Trip Leader: Not Sure.. Diana?
When: 17 July – 23rd July 2004
Location: Ninghan to Walga Rock to Murchison to Kalbarri
Participants: Diana & family, Terry & family, Trevor and family, Rick Ellis & family, George and Linda, Hansen Family,
Saturday 17th JulyFinally the great day had arrived! After much planning, pre-trip meeting shopping and packing, the first day of 8 had dawned, even if it was rather cold and misty! After a late start from Ginger’s Roadhouse on the Great Northern Highway, the 6 vehicles settled into convoy mode, and the radio chatter started. We soon came up short behind the biggest truck part I have ever seen. It was being carried on the back of another enormous vehicle, with front and rear escorts, as well as a ‘chaser’ vehicle moving oncoming traffic off the road. Fortunately he pulled off the road and so the long queue behind him was able to pass.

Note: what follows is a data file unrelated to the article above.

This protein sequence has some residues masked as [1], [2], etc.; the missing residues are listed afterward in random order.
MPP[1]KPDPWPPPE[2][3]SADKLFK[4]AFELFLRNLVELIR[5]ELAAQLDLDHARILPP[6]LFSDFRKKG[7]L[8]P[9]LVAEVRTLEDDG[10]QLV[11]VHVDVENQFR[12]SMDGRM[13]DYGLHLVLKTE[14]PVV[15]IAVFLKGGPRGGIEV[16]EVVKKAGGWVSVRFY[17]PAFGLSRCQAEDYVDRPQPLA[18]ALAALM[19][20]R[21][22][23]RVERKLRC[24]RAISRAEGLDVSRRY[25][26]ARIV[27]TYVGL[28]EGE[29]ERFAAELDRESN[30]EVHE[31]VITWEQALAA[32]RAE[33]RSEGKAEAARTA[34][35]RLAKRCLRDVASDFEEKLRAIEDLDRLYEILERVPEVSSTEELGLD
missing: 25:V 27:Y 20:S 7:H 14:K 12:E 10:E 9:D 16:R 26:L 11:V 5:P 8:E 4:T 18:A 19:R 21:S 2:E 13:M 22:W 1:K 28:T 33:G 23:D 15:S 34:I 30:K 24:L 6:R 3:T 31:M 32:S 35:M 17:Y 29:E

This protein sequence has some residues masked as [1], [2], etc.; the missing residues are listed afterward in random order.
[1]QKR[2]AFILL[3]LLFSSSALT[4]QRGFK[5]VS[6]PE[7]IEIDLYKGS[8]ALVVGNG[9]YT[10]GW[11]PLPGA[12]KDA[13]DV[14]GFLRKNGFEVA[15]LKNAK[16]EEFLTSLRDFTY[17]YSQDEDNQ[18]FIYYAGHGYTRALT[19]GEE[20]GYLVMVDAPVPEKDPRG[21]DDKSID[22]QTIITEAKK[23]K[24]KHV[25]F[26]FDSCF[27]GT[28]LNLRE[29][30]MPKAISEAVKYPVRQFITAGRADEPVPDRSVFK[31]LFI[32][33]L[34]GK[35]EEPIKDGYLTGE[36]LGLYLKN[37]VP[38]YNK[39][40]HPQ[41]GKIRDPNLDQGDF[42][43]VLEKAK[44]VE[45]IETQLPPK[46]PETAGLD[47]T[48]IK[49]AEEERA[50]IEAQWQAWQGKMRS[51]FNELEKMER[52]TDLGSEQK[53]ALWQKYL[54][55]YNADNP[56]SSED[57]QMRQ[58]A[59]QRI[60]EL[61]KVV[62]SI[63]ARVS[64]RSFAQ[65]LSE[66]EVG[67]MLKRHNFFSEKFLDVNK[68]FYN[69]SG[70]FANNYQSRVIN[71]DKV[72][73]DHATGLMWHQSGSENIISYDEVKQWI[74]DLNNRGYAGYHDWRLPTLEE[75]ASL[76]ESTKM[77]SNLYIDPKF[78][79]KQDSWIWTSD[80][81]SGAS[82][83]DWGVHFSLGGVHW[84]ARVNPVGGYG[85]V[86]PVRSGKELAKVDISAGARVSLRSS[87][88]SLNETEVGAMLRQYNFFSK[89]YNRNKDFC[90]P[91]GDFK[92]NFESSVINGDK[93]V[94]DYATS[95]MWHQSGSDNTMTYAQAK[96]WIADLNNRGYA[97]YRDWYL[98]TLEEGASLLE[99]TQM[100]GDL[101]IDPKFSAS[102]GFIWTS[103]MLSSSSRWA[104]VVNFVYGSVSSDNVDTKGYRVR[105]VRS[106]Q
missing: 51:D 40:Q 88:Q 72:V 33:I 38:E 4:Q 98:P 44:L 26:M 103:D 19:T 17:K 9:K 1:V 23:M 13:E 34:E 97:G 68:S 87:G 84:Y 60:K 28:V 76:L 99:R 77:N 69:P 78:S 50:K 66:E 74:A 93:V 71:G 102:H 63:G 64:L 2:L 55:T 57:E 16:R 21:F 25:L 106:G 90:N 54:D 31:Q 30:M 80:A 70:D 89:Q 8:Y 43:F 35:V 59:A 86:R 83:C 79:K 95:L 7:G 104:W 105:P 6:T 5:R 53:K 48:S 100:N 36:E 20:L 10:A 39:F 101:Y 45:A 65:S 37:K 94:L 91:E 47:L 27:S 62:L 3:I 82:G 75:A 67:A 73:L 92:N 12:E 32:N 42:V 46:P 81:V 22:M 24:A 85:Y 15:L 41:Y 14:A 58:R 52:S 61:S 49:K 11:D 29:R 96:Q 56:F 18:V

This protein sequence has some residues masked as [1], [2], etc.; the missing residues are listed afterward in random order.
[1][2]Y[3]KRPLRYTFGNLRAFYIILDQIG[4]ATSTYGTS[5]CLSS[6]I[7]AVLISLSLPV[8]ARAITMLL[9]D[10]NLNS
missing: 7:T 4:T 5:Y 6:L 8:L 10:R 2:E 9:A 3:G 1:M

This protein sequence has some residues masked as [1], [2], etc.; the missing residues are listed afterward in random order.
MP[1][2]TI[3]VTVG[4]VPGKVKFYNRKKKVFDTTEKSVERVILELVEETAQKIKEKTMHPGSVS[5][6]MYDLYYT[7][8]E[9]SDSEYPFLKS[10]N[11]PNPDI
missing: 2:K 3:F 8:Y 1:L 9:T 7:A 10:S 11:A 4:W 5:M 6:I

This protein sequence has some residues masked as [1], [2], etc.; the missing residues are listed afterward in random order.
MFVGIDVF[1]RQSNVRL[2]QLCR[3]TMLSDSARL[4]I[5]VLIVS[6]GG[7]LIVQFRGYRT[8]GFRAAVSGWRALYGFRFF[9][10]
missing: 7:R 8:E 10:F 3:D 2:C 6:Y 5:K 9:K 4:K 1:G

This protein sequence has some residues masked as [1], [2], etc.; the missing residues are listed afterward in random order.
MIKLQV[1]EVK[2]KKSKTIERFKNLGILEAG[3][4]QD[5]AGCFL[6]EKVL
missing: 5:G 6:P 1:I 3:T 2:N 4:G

Due to recent rains, the countryside looked lush and green, and you could have thought you were lost in either England or NZ. Although it was too early for the Spring flowers, the signs were there promising a great show. The road was in excellent condition and a good cruising speed was maintained. Terry was “tail-end Charlie”, a position he maintained throughout the trip, and was subjected to much good-humoured teasing about his vehicle’s speed capacity.Late morning tea / lunch was enjoyed in weak winter sunshine in the grounds of Miling Primary School. While the adults made a start into Diana’s never ending box of tangerines, the children tested out the varied play equipment and got to know each other a bit. It was wonderful to watch 11 children, with ages varying from 2 to 14 and a fairly even mix of boys vs girls, getting along so well together. This friendly spirit was sustained during the entire trip, and was a clear indicator that such ‘family / children’ orientated trips really work! Three cheers for the intrepid leader, Rick, for getting it all together.Yet again we came up behind an ‘Oversize Load’, this one being 5 swimming pools stacked inside each other on the back of a huge truck. It took quite a while for all 6 vehicles to pass it, but finally we were clear. Imagine our dismay later on when this same load rolled into the town at which we had stopped to refuel! Thankfully, the driver was due for a break, and so we were able to pull out ahead of him.Finally turning off the sealed road, we headed down the first bit of ‘real’ road, and proceeded in a dust convoy to the homestead at Ninghan Station. Much chat and social interaction with the station owner followed, with the viewing of his chunk of real gold nugget. We then went off “down the road a bit” to find the suggested campsite. “A bit” from a man whose lands are vast, proved to be a darn long way! It was decided to retrace our tracks and camp nearer the homestead to facilitate the following day’s activities. A delightful spot at the base of a small mountain became our home for the next 2 days. While the children scaled the ‘mountain’ for the first of many times, camp fires and evening meals were prepared.The sun set a graceful pink on the first night, with the promise of great experiences ahead.DianaSunday 18th JulyToday was o slow start for most. A few keen early risers climbed to the top of the hill at 6.30. With a strong smell of bacon & eggs around the camp fire the late risers camp to life. The girls built a cubby out of dried bushes – fortunately well away from the fire area. The boys decided to build their own fire dragging branches to the site with towropes. Most of the day was spent around the campfire watching the boys work and the young ones trying to climb to the top of the bonfire.The afternoon we took a drive to the lake, or at least attempted to. It had obviously grown legs and walked, as we could not find it so returned to camp for a game of Bocce. Ric, Terry and Trevor took out the prize.Sunset at Mt Singleton with a glass of wine with cheese and biscuits was an enjoyable event with a few uninvited flies coming to the annoyance of some. On the return trip to camp Trevor managed to get the first flat tyre of the trip.In the evening the boys bonfire was lit. Guy Fawkes would have been proud of the blaze. With a ‘no singing’ ban in place it was a quiet and early night. Off to Cue in the morningGeorgeMonday 19 th JulyWe awoke to a lovely sunny day with a light breeze blowing. ..Liam and Blake couldn’t resist the lure of a final climb up the rocky slope which had provided all the children with a challenge the previous day.All were ready to depart by 10.00am.Stopping in at Ninghan Station to pay our fees we were treated to an impromptu information session by the manager, marvelling at his amazing bottle collection and the spectacular gold nugget he so willingly passed around…We left the station behind around 11am, stopping at Paynes Find for some to fuel up.Departing this little settlement by 11.45 we headed for Mount Magnet where we had lunch and stocked up on bread and milk while some of us enjoyed a welcome hot shower at the roadhouse.Travelling up the bitumen out of Mount Magnet around 2.45 we observed how attractive the terrain looked, with vast expanses of blue sky contrasting with the vibrant red earth…. So typical of the Ossie outback and don’t we love it!Passing through the wonderfully historic settlement of Cue we arrived at Lake Nallan (some 11km north of Cue) at about 4.00 pm and set up camp. What a delightful spot! Plenty of trees, barbecues, space to spread out and a lovely lake full of quite clear water. Frith, Nikki and Jade donned bathers and braved the cold while Kelly paddled at the edge. Jaime and Lewis stood enviously on the muddy shore in their gumboots…The older boys tried their hand at catching some marron (no luck unfortunately) while the others played cricket with the Dads. Liz made the most of the many photo opportunities. ..The lake’s only permanent resident provided us with some entertainment, apparently not relishing the invasion of his “domain”…After tea everyone enjoyed a rousing camp-fire singalong, with the children featuring prominently. All seem keen to get some lyrics printed off for future such gatherings!Most retired gratefully around 9.30. A pleasant finish to a most relaxed day of travel and sight-seeing. Little did we know what the following few days had in store for us….TeresaDay 4 Tuesday 20.Fine rain woke us up at 5:30. After breakfast played a game of cricket, and the boys kept trying to aim the ball at the grumpy mans caravan! The grumpy man thinks he owns the lake!Left the campsite at 9:30AM and stopped in Cue for fuel. Headed off to Big Bell abandoned township on unsealed but well graded road. It was like driving into the wild west. The hotel was still standing but vandals have caused much damage, so now it fenced off. It is rumoured to have the longest bar in Australia! We imagined Terry coming in to “have a drink with Duncan” after a hard week in the mine! Township was built in 1937 and had 850 people in it’s heyday including a theatre, church, and school.The side road was the shortcut to Walga rock, but we elected to take the “longcut”! Coming out on the Cue Dalgaranga road, it was again wide and smooth but would be extremely slippery in the wet. Beautiful red brown dirt, and grey green tussock.Hansens almost hit one of three kangaroos before turning off to Walga rock, which was a most impressive 2km long monolith with Aborigine paintings on it. Stopped for lunch, and the big kids took off straight up the rock like mountain goats. The smaller kids went next, but found out it’s easier to go up than to get down! Malcolm rescued a few, as it was quite slippery with a run off At the top. The view was awesome from the top – we could see right across to Wurrah rock.Left shortly after lunch for the meteorite crater, which is 21 metres in diameter, and an interesting story to tell. But the greatest attraction was the pole in the middle of the crater that the kids tried to climb. Jade was up the top like a little monkey, and Duncan followed suit. Luke made a very brief attempt, but settled for the first couple metres.Then off again at 2:15, and the pressure is on to get to Murchison before nightfall. We cam down this HUGE road to a tee junction, and then realised it was a runway after seeing a small plane in the shed next to the road. A great opportunity for another photo with all of the vehicles alongside each other with our headlights on, and then a big sprint for our vehicles when we thought we heard a truck coming! .Turned left and began the Mount Wittenoom road past the Wooleen woolshed (a famous shed due to its construction). It soon started to rain, and we got to Murchison river with the sunset in front, and had to take another photo going through he water! Then got to another tee junction that told us we had another 57km to go, and we thought we only had a few km’s to go. All part of the great adventure, and off we set again. Got to Murchison at 6:15 amidst light rain, and had a memorable evening trying to set up tents and trailers in the dark and the strong wind; very memorable!Pleased to have dinner at 8PM, and everyone pretty early to bed.A great day!!Day 5 Wed 21st – Murchison SettlementWe awoke surprised to find that the two tents had survived the windy conditions overnight. We gathered behind Keesing’s Queen Mary (out of the wind) with bacon, eggs and pancakes being the common fare. The kids (helped by Terry – the biggest kid of all) discovered a great playground, which was surrounded by memorial gumtrees – a tribute to the lost souls of the Murchison (many of them quite young). As the rain started to set in mid-morning we headed over the polo-crosse field to the purpose built museum and many of us found the memorabilia of the area quite fascinating.After a late morning tea the weather seemed to have cleared and the whole group set off for a drive to the Errabiddy Outcamp to investigate the remains of Mary Watson’s house and read about her lonely life. We continued along the red dirt road and took a meandering climb up a nearby hill to get a spectacular view of Errabiddy Bluff. As we started back to the settlement some of the group spotted caves at the top of a hill and we stopped to explore. The climb up and down proved to be a slippery situation with lots of loose rocks. It took a while to get some of the younger members of the group back down the hill but we made it back to camp before the steady drizzle set in for the afternoon.Most of the group at one stage or another took refuge in the Queen Mary. There seemed to be twelve occupants in the camper trailer for most of the afternoon and at some stages all eleven of the children present were on board, so imagine Teresa’s afternoon! Thanksto the Keesing’s for their hospitality. Terry & Luke whipped up a little damper (cooked to perfection) to warm our bellies. At dinner time Rachel and Trevor discovered that their tent had turned into lake Theunissen and managed to take refuge in the shell of an on sight caravan which was under repair. After a late damp dinner and a huddle around the fire in the steady drizzling rain most opted for an early night. In the remaining tent it was not a long night’s sleep, however, as at 3am Malcolm & Liz discovered that lilos do float but doonas get really soggy and took refuge in their car. (With 5 to fit in, even the Pajero was not the roomiest of places).Day 5 of the trip was a great day of exploring the nearby area and a great opportunity to see the extremes of weatherThursday 22nd July. Murchison settlement to KalbarriToday we awoke to more drizzly rain. The Hansens’ (all 5 of them) had spent half the night in the car after their tent got wet. This was an area that did not get any rain….There were no phones so a weather report was difficult to get from anywhere. When asked when the phones were expected to be fixed the reply was “ I think there is a technician coming up next Tuesday” I spent much time between the roadhouse and shire office trying to find out if we were able to get going. The only way of getting a weather report was at the shire office where they were trying to make regular contact with surrounding station owners by UHF. We were starting to get the idea that going north was definitely out of the question. But south was still unknown. The dirt roads were getting wetter by the minute and the nearest bitumen is about 200km in any direction. After a little while we were given the “all clear” … as long as we go straight away. Our concern was that if they closed the roads we may not be able to leave for many days.This area had not had rain worth mentioning for 5 years, and last time it rained like thiswas 11 years ago.By 9.30 we had packed, paid, fuelled up and set off to Kalbarri where we were hoping for Blue skies. On the way we stopped at Ballinyoo bridge built in 1932 and is the oldest concrete bridge outside Perth metro area. We also stopped at Meka station to photograph all 6 vehicles side by side on the wide road that is also an airstrip.An intersection near Coolcalalaya station which was a mud bath saw adrenalin levels reach a bit of a high, a little bit of skill and a large amount of luck saw all members through without much drama. The daily highlight for most was the way Terry manoeuvred his caravan around the tight muddy corner.We proceeded onwards and for most of the day drizzly rain continued. It was a long day due to road conditions and all troops were still in good spirits when we arrived at Kalbarri …. Still raining…..The days’ travel was an interesting one on the wet and muddy roads although everyone seemed to enjoy the trip. Trip leader confirmed that all members passed their mud-driving badge with flying colours.The tenters (Hansens’ and Theunissens’) booked a cabin and after showers and a feed we were ready to reminisce over a later than usual happy hour about the days events.Rick Ellis.Friday 23rd JulyThis morning everyone rose and had a casual breakfast by about 9:00. It wasn’t a very energetic start; most of us were tired after a long day driving the day before. The Hansens’ and Theunissens’ had to pack up fairly quickly because they had to be out of the cabins by 10:00. Everyone else had a very lazy morning; the older boys fished, and Nikki got tonsillitis.After a late lunch, everyone left the campsite at about 3 o’clock to either go to Rainbow Jungle bird park or to the beach. All the kids were mucking around on the rocks and in the water, catching crabs and having swims. While we were at the beach, Trevor decided to go for a surf. When he came in from the surf, we noticed numerous amounts of cuts all over his feet and hands, they didn’t look too severe and he wasn’t in any pain so we didn’t worry. Trevor had only just realised as we got near the cars that he had gashed his foot open. He could peel back a slab of skin and see the bone in his foot. Trevor then had to go to the doctors to get it stitched up. That kept everyone entertained for a while accept for Terry who couldn’t bear to watch, and he was the man with the camera.While Trevor was at the doctors, everyone else headed back to camp to get ready for a feed of fish & chips at Finlays. Trevor got back just before we left for Finlays, and so over a big feed of fish and chips, he had the best topic of conversation. The very loud chef was having a go at all the South Africans, Dianna being one of them. All in all it was a great night. We left Finlays at about 8:00 and nearly everyone went to bed soon after.Luke Ellis and Daniel Hansen